CSF Beta-amyloid 1-42 Concentration Predicts Delirium Following Elective Arthroplasty Surgery in an Observational Cohort Study

Emma L Cunningham, Bernadette McGuinness, Daniel F McAuley, Jamie Toombs, Tim Mawhinney, Seamus O'Brien, David Beverland, Jonathan M Schott, Michael P Lunn, Henrik Zetterberg, Anthony P Passmore

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Abstract

OBJECTIVE: To test the hypothesis that APOE ε4 status and cerebrospinal fluid (CSF) Aβ42, T-tau and P-tau would independently predict the risk of postoperative delirium.

BACKGROUND: Delirium following surgery is common and associated with adverse outcomes. Age and cognitive impairment are consistent risk factors for postoperative delirium.

METHODS: This observational cohort study recruited 282 participants aged 65 years or older, without a diagnosis of dementia, admitted for primary elective hip or knee arthroplasty. Cognitive tests were undertaken preoperatively, blood and CSF were sampled at the time of spinal anesthesia, and participants were assessed daily postoperatively for delirium.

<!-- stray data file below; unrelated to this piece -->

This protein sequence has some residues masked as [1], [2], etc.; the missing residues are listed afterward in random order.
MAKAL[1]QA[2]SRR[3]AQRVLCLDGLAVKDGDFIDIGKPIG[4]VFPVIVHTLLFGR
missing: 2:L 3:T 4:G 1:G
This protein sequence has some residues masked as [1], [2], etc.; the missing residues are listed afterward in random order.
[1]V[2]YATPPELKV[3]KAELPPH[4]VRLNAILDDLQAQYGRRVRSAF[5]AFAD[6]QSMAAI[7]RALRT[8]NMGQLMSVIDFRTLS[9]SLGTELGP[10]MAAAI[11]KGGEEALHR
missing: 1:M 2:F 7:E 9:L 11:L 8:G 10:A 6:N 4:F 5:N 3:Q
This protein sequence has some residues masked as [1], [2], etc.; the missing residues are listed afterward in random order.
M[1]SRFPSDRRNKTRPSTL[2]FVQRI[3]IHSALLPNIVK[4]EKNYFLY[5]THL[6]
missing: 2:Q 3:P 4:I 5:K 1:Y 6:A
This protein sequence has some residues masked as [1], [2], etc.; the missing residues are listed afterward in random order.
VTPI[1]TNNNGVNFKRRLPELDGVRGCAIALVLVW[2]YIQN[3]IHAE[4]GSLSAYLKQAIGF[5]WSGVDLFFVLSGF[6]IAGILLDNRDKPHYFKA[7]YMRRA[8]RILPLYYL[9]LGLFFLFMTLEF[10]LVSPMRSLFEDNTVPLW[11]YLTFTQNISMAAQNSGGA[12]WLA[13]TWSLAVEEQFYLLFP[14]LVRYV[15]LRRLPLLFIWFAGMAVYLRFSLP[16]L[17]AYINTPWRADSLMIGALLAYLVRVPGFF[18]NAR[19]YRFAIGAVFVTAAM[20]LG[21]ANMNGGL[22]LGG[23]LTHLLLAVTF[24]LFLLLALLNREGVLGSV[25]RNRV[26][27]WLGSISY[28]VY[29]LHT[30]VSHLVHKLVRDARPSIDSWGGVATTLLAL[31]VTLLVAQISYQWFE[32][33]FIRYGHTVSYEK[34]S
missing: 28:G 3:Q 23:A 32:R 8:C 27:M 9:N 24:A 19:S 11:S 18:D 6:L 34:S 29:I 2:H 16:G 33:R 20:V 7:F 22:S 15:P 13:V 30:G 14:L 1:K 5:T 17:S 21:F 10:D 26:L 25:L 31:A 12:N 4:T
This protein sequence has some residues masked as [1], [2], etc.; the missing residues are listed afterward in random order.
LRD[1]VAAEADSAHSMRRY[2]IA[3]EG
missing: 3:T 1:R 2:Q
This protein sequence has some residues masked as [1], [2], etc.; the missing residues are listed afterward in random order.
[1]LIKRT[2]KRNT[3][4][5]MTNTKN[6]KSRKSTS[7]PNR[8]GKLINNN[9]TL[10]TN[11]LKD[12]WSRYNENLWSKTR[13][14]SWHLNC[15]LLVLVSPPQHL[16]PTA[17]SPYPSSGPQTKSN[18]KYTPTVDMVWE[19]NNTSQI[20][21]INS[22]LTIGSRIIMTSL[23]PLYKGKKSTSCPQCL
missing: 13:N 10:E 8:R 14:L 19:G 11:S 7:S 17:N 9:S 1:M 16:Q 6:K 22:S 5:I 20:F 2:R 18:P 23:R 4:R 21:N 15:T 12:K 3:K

RESULTS: Increasing age (P = 0.04), preoperative comorbidity (P = 0.03), type of surgery (P = 0.05), intravenous opioid usage (P = 0.04), and low CSF Aβ42 (P < 0.01) were independent predictors of postoperative delirium.

CONCLUSIONS: This study is the first to show an independent association between CSF Aβ42 and delirium incidence in an elective surgical population, suggesting that postoperative delirium may indicate incipient Alzheimer disease.

Original languageEnglish
JournalAnnals of Surgery
Early online date02 Feb 2018
DOIs
Publication statusEarly online date - 02 Feb 2018

Keywords

  • Journal Article

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